As junior suite, over 50m² in size, it has a distinct living area and more of the delightfully eclectic decorations and pictures that we saw in the lounge. It overlooks the patio garden at the rear and, with two further window aspects that overlook tiny courtyards, the room is full of natural light during the day. At night, a number of lamps give you the ability to adjust the light according to your personal preference. A deep and sumptuously covered sofa was a great place to curl up and peruse the substantial details that had been left for us, with guides to Amsterdam, information about breakfast and a full list of the items that could be ordered through room service.

Charlotte and I were glad to make use of the well-appointed bathroom and, after a refreshing  transformation, headed out to dinner at Bridges at Sofitel Legend The Grand. Upon our return, in true hobbit style, our appetites had been whetted for a long, wine fuelled conversation over a log fire. Again, 717 could provide a unique and charming solution by allowing us to order a final drink in the library, amongst an extensive collection of art and philosophy books, and, with the number of possible guests of this small establishment being minimal, we had the room to ourselves all evening. It was a pleasure to sink into the fluffy pillows and comfortable mattress after a long first evening in Amsterdam, to dream of further excitement the city might have in store.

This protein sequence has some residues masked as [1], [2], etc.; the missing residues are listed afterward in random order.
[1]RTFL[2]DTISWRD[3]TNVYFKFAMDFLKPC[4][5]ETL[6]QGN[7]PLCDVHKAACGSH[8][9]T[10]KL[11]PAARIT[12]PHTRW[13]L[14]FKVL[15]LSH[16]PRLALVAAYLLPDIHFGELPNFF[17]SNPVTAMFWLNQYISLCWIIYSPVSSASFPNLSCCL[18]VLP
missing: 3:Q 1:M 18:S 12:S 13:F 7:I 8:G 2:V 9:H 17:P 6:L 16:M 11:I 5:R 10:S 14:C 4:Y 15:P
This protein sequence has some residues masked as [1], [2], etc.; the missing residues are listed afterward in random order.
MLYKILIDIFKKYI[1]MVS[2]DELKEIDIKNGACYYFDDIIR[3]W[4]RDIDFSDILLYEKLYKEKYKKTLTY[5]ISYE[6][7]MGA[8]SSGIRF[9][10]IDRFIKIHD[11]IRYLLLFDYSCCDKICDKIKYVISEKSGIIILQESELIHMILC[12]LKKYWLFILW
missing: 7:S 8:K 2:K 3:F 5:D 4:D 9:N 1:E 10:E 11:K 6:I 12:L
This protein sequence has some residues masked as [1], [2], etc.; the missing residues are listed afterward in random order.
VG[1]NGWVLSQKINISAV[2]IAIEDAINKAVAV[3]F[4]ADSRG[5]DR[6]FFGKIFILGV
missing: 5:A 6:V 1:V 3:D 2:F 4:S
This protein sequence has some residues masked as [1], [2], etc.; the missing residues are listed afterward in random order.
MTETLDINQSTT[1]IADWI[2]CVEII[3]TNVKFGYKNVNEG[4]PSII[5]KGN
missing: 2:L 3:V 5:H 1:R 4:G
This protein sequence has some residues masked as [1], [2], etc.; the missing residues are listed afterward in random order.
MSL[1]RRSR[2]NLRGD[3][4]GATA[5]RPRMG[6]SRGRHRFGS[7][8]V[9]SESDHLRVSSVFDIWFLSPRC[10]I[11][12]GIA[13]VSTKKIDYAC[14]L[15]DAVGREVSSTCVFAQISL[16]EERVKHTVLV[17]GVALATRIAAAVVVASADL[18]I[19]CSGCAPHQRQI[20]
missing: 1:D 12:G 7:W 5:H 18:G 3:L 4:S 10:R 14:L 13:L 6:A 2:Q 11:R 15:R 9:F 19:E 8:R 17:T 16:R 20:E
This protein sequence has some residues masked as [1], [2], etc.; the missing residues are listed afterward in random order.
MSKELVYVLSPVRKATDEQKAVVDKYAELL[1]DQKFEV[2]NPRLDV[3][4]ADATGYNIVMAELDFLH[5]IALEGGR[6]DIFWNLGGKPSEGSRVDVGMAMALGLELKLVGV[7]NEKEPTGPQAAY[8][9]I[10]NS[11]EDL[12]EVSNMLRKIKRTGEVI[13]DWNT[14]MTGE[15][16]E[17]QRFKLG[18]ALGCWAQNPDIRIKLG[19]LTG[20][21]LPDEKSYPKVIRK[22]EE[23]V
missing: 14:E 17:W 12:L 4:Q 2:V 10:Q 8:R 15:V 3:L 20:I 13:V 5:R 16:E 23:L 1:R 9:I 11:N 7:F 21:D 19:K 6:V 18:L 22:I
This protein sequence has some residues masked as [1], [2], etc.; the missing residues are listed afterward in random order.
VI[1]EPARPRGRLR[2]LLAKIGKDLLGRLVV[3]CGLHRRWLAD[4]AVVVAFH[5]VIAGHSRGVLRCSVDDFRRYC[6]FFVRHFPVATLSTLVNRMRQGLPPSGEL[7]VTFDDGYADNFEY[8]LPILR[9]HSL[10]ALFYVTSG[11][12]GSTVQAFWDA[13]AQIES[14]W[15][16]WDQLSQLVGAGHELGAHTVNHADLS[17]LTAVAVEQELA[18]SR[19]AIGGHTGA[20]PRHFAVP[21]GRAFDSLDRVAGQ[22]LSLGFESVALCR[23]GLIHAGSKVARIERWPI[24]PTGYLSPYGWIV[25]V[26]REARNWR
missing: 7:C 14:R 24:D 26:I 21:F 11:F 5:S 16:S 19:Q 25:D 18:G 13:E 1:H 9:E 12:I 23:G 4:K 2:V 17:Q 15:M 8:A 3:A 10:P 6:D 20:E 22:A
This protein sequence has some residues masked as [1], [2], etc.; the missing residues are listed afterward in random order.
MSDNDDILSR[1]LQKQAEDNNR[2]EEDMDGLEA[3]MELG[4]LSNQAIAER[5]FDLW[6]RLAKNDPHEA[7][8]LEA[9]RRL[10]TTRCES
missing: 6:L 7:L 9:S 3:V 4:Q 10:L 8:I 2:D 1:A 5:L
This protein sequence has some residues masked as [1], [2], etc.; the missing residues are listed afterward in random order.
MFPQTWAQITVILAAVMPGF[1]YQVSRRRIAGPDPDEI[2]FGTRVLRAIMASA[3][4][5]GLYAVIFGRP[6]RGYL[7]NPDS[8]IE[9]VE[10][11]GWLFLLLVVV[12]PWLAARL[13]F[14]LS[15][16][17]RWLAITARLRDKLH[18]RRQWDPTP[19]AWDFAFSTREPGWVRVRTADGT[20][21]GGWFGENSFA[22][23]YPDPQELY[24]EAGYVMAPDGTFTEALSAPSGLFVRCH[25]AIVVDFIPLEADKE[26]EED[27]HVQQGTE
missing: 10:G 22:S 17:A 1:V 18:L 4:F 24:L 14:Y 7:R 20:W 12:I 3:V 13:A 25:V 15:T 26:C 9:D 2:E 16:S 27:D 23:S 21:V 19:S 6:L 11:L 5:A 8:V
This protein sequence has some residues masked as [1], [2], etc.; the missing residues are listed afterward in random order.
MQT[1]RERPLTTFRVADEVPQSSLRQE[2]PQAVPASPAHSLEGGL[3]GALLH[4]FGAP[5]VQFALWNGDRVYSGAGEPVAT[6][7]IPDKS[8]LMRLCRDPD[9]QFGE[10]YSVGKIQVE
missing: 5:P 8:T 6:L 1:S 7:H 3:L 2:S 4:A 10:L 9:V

Breakfast at 717 is served in the Stravinsky room, a many-windowed salon overlooking the patio at the rear of the property, with yellow hued walls that made the blue and white Delft-style plates and cups really stand out. One may order any of the usual breakfast items and the kitchen cooks these to order while you enjoy a hot beverage of your choice. It was a lovely experience to feel so at home in a place after one night, but the size, décor and atmosphere of 717 really give the impression that nothing is too much trouble and that you are truly welcome.We were sad to go but the rest of Amsterdam lay waiting to be discovered.  In The Lord of the Rings, Tolkien writes that “you step onto the road, and if you don’t keep your feet, there’s no knowing where you might be swept off to”. This, of course, is part of the fun of travelling and, if you’re very lucky, you’ll be swept along the Prinsengracht to this unique, exclusive and excellent guesthouse, 717.

Hotel 717
Prinsengracht 717
1017 JW Amsterdam
The Netherlands


  • Rachel Blackmore

    As a child, Rachel began a lifelong love affair with words; she has been known to eat several whole ones after wine-fuelled debate. A passion for learning has led her to acquire Masters degrees in both English and Education, and she continues to pursue her interests through school-based ERC-funded research and writing fiction. With Dutch, Irish and Indonesian heritage, she loves travelling, experiencing different cultures and trying to learn new languages. Rachel is intrigued by anything unusual and sometimes gets so excited about food that she neglects to take a photo.